Teaching Guide:
Preventing Conflicts & Violence

for grades 5-9

This material is from the teaching guide
for the video
"Preventing Conflicts & Violence"
in the 12-part DVD series Big Changes, Big Choices.


Conflict is a normal part of life. We all have occasional conflicts, even with people we love. But we shouldn't let little conflicts turn into big fights, especially violent ones. Here are some rules for keeping conflicts from getting out of control.
Tell the other person what's bothering you - but do it nicely.
Don't let your emotions take control.
Listen to the other person.
Try to understand how the other person is feeling.
No name-calling or insults.
No hitting.
Don't yell or raise your voice.
Look for a compromise.

And, if all else fails, ask somebody else to help!

"Preventing Conflicts
and Violence "
The Video

This video teaches young adolescents:

 How conflicts escalate, and what they can do to prevent that from happening.

 How their attitudes and behaviors can exacerbate the problem.

 Not to tolerate violence.

 That violence is a choice, not an inevitability, and that they have the power to avoid it in most cases.

 Ways of dealing with anger.


see story synopsis . . .



"Big Changes, Big Choices"
the 12-part series
In Big Changes, Big Choices comedian/teen counselor Michael Pritchard helps young adolescents discover that they have the power and the responsibility to make the right choices for themselves.  more. . .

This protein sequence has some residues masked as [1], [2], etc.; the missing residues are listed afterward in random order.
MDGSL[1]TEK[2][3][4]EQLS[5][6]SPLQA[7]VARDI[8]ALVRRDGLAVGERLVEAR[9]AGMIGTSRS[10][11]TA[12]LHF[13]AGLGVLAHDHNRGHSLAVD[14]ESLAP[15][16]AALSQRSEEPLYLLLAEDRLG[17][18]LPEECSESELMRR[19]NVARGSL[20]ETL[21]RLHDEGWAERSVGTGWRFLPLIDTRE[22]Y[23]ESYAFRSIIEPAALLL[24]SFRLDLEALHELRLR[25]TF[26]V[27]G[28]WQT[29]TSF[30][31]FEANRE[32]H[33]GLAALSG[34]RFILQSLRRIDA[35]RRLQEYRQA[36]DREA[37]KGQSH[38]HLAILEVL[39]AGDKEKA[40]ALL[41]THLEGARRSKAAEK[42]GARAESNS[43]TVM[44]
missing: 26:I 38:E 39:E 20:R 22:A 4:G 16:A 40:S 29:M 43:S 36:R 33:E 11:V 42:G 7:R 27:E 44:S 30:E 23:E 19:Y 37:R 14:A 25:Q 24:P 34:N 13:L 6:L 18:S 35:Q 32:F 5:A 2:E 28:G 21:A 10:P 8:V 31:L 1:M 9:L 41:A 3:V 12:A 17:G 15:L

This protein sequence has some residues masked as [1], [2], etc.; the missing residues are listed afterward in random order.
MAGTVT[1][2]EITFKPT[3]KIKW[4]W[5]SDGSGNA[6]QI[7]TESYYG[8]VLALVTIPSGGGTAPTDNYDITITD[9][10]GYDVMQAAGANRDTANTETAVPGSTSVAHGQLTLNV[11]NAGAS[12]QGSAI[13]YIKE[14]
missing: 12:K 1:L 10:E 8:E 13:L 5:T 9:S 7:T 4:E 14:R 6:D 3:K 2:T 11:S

For more information about individual videos in this 12-part series, click on the title below.
•  The Three Rs of Growing Up
•  You and Your Values
•  Enhancing Self-Esteem
•  Setting & Achieving Goals
•  Dealing With Pressures
•  Handling Emotions
•  Preventing Conflicts & Violence
•  Saying No to Alcohol & Other Drugs
•  Speaking of Sex
•  Friendship
•  Getting Along With Parents
•  Respecting Others

If your school or organization does not have these videos, you can purchase them from Live Wire Media, or request them from your local library.




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To find additional teaching guides on this and related topics for K-12, click here.


If you are using the video, ask the first two questions before viewing.

1. Agree or disagree: When you get into a conflict with someone, it's okay to hit and call names.

2. Do the conflicts here at school sometimes get violent? Why? Are these things really worth getting violent over? Is it okay to get violent? What's bad about violence?

3. Have you ever gotten into a fight because you were upset about something else?
- What happened?
- How did you feel afterward?
- What did you learn from that?

4. When somebody says something insensitive to you, should you confront him/her on it? What's a good way to do that without starting a fight?

5. Have you ever said something in the heat of an argument that you regretted later? What happened?

6. Do you find it easy or difficult to apologize when you are wrong? Why is that?

7. When is it okay to hit another person?

8. Why are some people violent?

9. Why do some people get so angry when somebody says something insulting about their mother?

10. Some of the kids in the video said that violence is just something you have to get used to because it happens all the time. What do you think of that kind of an attitude? Is it a good idea to get used to violence? Why, or why not?

11. One girl in the video claimed there is nothing she can do to prevent becoming personally involved in a violent confrontation. Do you think she's right? What would you tell her if she said that to you.